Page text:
Margaret Vidale

Concealed within my mind’s thick
webbing lie knots of words.  Some
gleam like silver eggs, others are tiny

and moonless black, still others flush
like the rushing rose of a lover’s blush. 
It is my passion to search them out

and unravel their murmuring coils.
I pull forth startling similes, the crack
of lines breaking and rhymes as natural

as a baby’s heartbeat.  I’ve wrestled
their mysteries, freed the gems snarled
within, then strung them into intricate

chains.  I’ve lain back, exhausted, only
to be struck by the bleak and certain
insight that my beloved creations are

dull and familiar as handfuls of sand.  
But I will not cease the search, for when
I least expect it, I’ll reach out and tug

a dangling strand and a poem will unfold,
delicate and complex, a numinous blossom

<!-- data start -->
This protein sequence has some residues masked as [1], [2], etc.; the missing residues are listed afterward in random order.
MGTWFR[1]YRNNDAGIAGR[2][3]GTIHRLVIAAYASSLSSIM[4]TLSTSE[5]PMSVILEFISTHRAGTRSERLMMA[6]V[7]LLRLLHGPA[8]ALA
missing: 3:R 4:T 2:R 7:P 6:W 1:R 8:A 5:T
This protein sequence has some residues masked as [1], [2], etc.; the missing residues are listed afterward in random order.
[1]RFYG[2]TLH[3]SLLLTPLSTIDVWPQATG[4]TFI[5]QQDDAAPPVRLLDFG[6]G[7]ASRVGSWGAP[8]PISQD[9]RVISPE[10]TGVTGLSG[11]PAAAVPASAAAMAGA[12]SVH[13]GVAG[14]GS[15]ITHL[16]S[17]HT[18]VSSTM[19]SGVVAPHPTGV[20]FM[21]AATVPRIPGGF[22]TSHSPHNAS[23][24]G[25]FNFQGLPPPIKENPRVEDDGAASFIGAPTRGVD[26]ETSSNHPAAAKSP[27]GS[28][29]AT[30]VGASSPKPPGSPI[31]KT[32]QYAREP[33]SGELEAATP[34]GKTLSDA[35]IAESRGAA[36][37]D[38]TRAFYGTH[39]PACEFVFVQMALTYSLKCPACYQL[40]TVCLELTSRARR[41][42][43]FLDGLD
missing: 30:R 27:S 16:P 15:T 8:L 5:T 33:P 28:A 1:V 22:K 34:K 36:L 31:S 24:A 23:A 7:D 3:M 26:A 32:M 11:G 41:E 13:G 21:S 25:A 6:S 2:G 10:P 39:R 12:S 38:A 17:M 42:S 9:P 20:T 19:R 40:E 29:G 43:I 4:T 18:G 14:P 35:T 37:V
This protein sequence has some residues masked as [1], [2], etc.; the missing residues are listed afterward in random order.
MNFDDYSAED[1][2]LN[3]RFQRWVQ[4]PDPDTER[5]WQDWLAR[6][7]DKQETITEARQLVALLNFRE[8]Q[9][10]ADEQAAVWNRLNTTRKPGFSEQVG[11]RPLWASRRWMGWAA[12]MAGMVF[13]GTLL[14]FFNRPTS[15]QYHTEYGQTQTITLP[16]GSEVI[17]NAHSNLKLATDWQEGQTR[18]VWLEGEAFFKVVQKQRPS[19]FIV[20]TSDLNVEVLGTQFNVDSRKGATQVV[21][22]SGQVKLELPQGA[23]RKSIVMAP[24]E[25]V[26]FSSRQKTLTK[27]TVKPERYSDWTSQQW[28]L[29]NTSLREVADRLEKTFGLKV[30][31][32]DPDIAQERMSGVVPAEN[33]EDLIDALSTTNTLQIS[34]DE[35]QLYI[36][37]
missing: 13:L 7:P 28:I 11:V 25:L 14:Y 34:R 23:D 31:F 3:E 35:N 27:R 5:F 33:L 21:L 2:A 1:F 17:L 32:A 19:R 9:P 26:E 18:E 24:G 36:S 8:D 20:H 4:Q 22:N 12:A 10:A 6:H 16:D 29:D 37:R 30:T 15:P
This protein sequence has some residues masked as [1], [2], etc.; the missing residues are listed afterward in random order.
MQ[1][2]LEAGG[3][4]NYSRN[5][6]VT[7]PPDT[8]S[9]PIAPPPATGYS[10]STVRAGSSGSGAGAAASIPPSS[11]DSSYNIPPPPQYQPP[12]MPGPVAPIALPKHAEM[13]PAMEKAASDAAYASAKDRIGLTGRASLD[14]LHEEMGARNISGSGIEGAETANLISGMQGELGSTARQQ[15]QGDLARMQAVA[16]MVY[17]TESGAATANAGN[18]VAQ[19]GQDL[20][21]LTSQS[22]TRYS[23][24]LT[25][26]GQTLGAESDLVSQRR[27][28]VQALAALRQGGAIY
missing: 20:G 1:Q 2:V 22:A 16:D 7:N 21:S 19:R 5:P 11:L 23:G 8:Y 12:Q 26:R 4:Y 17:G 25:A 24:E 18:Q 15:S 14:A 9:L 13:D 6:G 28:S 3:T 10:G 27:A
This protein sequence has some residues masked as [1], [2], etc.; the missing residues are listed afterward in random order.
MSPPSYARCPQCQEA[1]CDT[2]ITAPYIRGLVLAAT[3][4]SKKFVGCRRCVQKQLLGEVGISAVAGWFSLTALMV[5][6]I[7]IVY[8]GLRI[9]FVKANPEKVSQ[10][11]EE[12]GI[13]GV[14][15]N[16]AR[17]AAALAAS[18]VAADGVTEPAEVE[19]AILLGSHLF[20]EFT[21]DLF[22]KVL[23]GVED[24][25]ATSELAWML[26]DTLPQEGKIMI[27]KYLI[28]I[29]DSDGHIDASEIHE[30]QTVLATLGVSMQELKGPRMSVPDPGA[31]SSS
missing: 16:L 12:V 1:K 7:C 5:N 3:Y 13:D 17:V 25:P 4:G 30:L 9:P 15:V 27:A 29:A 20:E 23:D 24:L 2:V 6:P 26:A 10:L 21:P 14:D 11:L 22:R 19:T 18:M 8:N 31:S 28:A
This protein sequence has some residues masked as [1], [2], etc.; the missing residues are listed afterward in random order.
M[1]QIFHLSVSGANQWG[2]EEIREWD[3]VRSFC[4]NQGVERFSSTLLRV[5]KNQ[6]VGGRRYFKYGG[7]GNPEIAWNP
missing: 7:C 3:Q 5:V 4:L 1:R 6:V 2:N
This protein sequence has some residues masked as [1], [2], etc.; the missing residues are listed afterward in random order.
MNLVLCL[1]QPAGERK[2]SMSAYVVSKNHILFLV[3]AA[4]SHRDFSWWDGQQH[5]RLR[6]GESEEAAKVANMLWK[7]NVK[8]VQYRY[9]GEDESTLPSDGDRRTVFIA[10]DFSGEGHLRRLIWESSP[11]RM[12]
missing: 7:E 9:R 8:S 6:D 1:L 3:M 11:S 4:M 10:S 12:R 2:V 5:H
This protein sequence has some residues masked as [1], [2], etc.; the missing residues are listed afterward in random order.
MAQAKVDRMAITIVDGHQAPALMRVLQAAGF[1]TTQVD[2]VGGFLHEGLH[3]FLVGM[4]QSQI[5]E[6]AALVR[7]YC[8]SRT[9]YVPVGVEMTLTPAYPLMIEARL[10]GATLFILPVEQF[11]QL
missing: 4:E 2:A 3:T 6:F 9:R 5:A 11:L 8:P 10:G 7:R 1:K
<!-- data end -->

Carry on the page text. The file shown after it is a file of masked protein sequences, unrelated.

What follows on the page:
falling into the cup of my human hand.



Ultrasound Grandson
(for Josh)

Mystery within mystery within
my daughter, I see the bright pearls of your
spine, the apple dome of your skull, the more
shadowed shapes of a tiny nose and chin.
Slippery fish in your private ocean,
curious nestling, cushioned and secure,
what great force unfolds each perfect contour
and seamless flows as each new stage begins?
Your legs kick as if to say you’re ready––
do you sense another world is waiting,
and hear the muffled sounds of future days?
No need to hurry, bold hearted baby,
your long course through life is just commencing,
and there’ll be ample time to find your way.

Ultrasound Grandson appeared in Lucid Rhythms in April, 2009.

Margaret began writing poetry when she retired from teaching in 2001.  For several years she wrote largely about childhood abuse, a process which was healing and liberating for her.  Now she writes on a wide range of topics close to her heart. Her poems have appears in Pearl, Avocet, Lucid Rhythms, South Boston Literary Gazette, Still Crazy, The Whirlwind Review and the political anthology, A Dream in the Clouds.  Margaret has a poem up coming in the fall/winter edition of Solstice, and she has been awarded The Daily News Prize for Poetry in Volume 25 by The Caribbean Writer.